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GRIEF COUNTRY by Stephanie  Larkin


A New Way of Thinking About Loss

by Stephanie Larkin

Pub Date: May 1st, 2018
ISBN: 978-0-9976983-3-6
Publisher: Ahadi Publications

A widow shares hard-won advice with those facing bereavement.

Larkin (Introduction to Chizigula, 2019, etc.) lost her husband, Ron, to brain cancer. Two months after his death, she became the full-time caregiver for her mother, who had Alzheimer’s. This new role kept her from feeling the true weight of her loss. Based on her research, she believes she suffered from “delayed grief.” Moreover, she suspects she had experienced “anticipatory grief,” a term coined by psychiatrist Erich Lindemann in 1944, starting with Ron’s diagnosis. By weaving in expert opinions on “grief work,” the author gives a more nuanced picture of the bereavement process than is conveyed by Elisabeth Kübler-Ross’ now-discredited five stages. Larkin fleshes out the models by describing her own sorrow’s emotional range. Throughout the book, she uses the effective metaphor of grief as a country made up of various states, such as Numbness, Depression, Social Withdrawal, and Self-Absorption. The main text is interspersed with essays and poetry written at different points on her grief journey; these offer windows into her state of mind at the time. For instance, in an early poem she writes of Ron: “He is a shadow of himself / A ghost, walking backwards / Away from my outstretched hand / But never beyond true love’s grasp.” Larkin maintained her emotional health through faith, bereavement support groups, and purposeful work with refugees. She found, though, that she had to adjust her expectations when “invisible friends” dropped out of her life. Figuring out her ongoing role in her stepchildren’s lives was an additional challenge. The most helpful sections of the work generalize from the author’s experiences to give lists of what a widow needs in the first few months (most importantly, for people to simply “acknowledge her loss”) and what not to say (“at least…” and other platitudes). It’s common to compare grief, Larkin notes—claiming that the loss of a child is worse than that of a husband, for instance—but such judgmental attitudes are unconstructive. Every death is painful, as she convincingly argues.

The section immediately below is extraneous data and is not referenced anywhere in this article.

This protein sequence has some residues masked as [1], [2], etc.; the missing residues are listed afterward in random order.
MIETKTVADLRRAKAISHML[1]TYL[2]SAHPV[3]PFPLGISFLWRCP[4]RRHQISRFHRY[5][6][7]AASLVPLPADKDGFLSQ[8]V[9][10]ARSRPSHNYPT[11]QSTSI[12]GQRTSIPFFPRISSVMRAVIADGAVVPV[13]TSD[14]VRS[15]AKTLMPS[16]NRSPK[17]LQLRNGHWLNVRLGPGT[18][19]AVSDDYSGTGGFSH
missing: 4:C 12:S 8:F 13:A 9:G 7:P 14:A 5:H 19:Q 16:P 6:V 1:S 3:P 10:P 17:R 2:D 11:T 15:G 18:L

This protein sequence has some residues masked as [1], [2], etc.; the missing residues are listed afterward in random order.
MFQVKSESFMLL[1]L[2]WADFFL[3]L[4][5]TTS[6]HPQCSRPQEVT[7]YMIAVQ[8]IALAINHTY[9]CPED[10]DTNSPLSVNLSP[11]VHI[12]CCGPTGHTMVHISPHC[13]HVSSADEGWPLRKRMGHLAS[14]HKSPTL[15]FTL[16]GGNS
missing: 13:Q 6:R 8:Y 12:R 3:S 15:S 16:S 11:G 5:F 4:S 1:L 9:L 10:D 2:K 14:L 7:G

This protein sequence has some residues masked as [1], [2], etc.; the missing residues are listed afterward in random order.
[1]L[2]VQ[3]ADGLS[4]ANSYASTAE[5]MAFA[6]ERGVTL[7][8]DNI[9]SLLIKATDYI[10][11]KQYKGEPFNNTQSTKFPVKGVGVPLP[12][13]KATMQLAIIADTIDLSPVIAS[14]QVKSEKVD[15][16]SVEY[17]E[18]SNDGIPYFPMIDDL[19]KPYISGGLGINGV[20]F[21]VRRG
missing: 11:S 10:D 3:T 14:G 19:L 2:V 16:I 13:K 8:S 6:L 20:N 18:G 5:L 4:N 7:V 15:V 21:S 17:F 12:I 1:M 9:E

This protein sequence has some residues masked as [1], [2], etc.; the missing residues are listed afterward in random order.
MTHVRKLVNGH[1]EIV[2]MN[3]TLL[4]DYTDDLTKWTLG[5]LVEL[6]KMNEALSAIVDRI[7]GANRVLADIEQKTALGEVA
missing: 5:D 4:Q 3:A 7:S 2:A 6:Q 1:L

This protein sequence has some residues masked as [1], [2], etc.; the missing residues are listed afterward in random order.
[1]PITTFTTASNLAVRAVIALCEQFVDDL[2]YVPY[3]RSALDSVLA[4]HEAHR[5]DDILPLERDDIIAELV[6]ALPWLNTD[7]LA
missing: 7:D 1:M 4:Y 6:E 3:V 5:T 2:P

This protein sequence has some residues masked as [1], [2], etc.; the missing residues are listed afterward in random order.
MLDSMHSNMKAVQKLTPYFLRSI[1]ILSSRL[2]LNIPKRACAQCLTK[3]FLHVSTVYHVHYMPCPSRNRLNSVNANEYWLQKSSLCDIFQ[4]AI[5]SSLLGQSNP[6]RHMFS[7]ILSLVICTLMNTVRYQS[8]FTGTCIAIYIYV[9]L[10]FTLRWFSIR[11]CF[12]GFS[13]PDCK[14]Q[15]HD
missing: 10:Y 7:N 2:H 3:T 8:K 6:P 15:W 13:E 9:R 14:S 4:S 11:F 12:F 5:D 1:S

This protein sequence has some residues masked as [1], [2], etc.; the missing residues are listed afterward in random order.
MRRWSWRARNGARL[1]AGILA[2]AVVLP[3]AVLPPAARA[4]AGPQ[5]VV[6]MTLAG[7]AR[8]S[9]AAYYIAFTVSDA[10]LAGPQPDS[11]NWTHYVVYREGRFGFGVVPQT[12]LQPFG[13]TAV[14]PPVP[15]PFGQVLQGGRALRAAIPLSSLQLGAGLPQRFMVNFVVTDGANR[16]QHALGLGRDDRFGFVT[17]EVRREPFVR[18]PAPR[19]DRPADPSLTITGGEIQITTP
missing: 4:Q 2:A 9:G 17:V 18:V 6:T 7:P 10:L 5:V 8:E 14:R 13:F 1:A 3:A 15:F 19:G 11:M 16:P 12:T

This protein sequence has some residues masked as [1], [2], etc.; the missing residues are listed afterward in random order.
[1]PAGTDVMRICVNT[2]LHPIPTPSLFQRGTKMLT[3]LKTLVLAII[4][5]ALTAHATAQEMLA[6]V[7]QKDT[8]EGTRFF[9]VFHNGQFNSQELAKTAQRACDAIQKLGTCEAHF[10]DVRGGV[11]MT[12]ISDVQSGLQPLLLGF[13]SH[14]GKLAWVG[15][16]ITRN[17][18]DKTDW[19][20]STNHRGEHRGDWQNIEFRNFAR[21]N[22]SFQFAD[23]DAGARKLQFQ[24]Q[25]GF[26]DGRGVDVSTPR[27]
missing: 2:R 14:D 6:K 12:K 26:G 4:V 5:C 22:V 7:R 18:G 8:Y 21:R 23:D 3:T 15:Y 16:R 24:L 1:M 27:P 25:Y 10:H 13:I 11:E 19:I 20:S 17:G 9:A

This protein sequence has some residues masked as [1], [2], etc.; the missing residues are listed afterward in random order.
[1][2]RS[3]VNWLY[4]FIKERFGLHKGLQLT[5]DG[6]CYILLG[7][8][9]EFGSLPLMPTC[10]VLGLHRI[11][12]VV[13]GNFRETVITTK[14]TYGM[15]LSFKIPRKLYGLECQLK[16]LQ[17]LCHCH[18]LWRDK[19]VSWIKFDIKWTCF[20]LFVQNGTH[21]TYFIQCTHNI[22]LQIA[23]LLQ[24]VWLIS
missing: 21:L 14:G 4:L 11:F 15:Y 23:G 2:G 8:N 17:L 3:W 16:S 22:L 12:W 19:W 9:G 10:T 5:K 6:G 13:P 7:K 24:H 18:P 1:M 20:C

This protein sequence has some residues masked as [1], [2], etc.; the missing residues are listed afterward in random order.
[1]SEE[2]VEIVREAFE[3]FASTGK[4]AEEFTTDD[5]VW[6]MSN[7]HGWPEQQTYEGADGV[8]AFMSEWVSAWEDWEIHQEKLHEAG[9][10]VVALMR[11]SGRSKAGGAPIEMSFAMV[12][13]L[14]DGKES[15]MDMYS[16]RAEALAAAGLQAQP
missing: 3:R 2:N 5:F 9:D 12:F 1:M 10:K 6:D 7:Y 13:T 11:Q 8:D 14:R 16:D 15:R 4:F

A personal, relatable study of grief.